Yes, I am still a sinner, and I am blessed to be here and to know God’s love and forgiveness—the forgiveness that I could not take into my heart earlier in my life.  And yes, I still have my issues with “the Church,” but I have courage to face those issues and to bring myself into dialogue with honor, respect, openness and prayer.  And there is no more bitterness because I am loved unconditionally, just as I am.

Every time I enter the Cathedral, I am reminded of that healing grace I first experienced during that life-changing Taizé many years ago. This is my home, you are my family, and I share Sunday “dinner” at the Table of the Lord with all of you.

Theresa Van De Ven

I left the Church in deep bitterness when it failed to give comfort when comfort was most needed: denying a Catholic burial for my father, a refusal that shattered his devout mother’s heart. Five years later, she took that grief to her grave. I held on to the anger for fifteen more. I now see that the failure was entirely human: one priest trying to work within his limitations. But in those days, I scorned God and the Church with all the righteousness I could muster.

Given that contempt, I think it’s nothing short of a miracle to find myself at St. James. Some miracles take time. As I grew older, it became more difficult to explain life with the uncomplicated certainties of my youth. My heart grew softer with the admonitions of my patient wife, who thought I was better than my hostility. And, it became more difficult to summarily dismiss the beliefs of people I respected, who valued faith as the foundation for their gift of intellect. When persistent questions of middle-age came to a critical mass, I was amazed to find I missed the comfort of our symbols and rituals. The Easter Vigil’s last moment of darkness before light and chimes heralding a new beginning like no other. A bank of candles glowing under Mary’s outstretched arms, as if she were gathering our prayers to take to her Son. Symbols that make the ultimate Intangible a little more tangible.

In coming back, I didn’t find answers to most of my questions. That’s OK, because what I did find—to my delight—were amazing people. A cathedral staff with the foresight to share their pastor’s homilies online: homilies that spoke passionately of God’s love expressed through people bringing justice to the oppressed. A “Welcome Back” team who instinctively knew when to step aside and let the Holy Spirit do the talking. To my greatest joy, I found you, my parish family. Without your knowing it, you help me grow in faith. You help me find my way simply by being the people you are, joyful pilgrims who do astonishing things with beautiful grace: feeding the hungry, welcoming the stranger, comforting the bereaved and forgotten. And, to my deepest gratitude, you do what I once thought was impossible: you help me see God.

Mark Schoen

I don’t know exactly when I stopped going to Mass.  By the time I moved to Washington twenty years ago, my practice had already begun to fade.  When I started working long hours serving indigent clients, I felt very strongly that I was doing God’s work … so surely He could spare me for an hour a week.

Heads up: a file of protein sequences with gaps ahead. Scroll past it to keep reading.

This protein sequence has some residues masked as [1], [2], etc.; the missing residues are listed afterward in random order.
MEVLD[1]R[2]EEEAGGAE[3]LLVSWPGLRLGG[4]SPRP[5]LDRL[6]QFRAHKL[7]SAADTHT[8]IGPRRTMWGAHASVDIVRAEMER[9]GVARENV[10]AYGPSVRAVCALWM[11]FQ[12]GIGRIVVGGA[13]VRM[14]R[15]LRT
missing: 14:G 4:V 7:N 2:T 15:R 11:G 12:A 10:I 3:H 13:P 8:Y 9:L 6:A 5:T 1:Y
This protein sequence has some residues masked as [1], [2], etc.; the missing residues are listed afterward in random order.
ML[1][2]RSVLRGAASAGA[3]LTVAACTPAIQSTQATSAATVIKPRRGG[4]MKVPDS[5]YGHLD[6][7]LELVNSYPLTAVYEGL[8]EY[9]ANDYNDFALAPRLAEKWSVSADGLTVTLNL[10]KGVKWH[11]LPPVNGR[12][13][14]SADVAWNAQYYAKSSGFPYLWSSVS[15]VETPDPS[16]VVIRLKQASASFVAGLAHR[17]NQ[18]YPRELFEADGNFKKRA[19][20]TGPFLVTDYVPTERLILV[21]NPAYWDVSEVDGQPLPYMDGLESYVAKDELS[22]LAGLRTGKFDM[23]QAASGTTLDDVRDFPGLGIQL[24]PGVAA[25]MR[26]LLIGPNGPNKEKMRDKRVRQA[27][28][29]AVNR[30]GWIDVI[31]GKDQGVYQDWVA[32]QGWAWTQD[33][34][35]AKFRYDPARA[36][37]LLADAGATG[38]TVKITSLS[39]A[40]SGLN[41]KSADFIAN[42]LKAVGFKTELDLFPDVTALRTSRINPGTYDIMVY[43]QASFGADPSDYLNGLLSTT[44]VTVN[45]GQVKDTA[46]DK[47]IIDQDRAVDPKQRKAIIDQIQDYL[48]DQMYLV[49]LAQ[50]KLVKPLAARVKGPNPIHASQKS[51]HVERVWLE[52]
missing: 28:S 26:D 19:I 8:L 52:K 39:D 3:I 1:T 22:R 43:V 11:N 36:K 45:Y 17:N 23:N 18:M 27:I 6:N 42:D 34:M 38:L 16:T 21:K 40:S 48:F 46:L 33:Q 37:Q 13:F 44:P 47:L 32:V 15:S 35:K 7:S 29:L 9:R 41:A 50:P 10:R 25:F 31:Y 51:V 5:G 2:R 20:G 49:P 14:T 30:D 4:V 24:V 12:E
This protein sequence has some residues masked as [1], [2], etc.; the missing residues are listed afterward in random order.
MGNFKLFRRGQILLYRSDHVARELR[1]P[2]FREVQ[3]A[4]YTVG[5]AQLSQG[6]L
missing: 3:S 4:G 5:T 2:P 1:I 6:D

I don’t remember when I first began to feel there was no intention behind my work anymore.  Why was I providing legal services to the poor?  Why was I killing myself with those long hours at work?  Certainly not the money, but I couldn’t summon the spark that had inspired me so much in the beginning.  I remembered it, though; and the memory left me feeling lonely and purposeless and afraid.

Years later, I do distinctly remember talking to a friend who shared my feelings of emptiness, of longing, of searching for something I couldn’t identify.  My friend had an inspired thought … “Let’s go to Mass for Lent!”  And we did.
After the first Mass, I was hooked.  I loved the familiar scents and songs and readings and chants.  I loved the thought-provoking and challenging homilies.  And I was again inspired to serve by the many opportunities to get involved offered by the parish.  I loved the renewed purpose I felt in every aspect of my life.  By Easter, I knew I was home.  I participated in the Welcome Back program at St. James Cathedral, and through it I was reintroduced to the loving community that is my Church.

Now, I feel blessed to be part of a parish with such a strong and loving community, in a Church with a very real commitment to serve others.  I enjoy the opportunities to explore my gifts and to find ways to give them back to God through this community, whether I’m baking muffins or hosting a retreat or doing my job with intention.  My faith is once again my home base, and my faith community is the people I come to see each week to share my prayers with, and Mass is a celebration I look forward to because I know it will rekindle that spark.  And I am grateful every day that my friend opened herself to the Holy Spirit that day and chose to speak her inspiration.

Debbie Redford

I moved here from Minneapolis twenty years ago where I had been very involved with my parish.  As happy as I was, my life, much like yours I am sure, had its deserts.  Losing one of my younger sisters and my mother, not to mention 14 funerals in 8 months, three of them young people I had taught over the years in CCD, was a big desert for me.  Situations like these along with my fragile faith and lack of trust tempted me to think about giving up on God and church and just running away.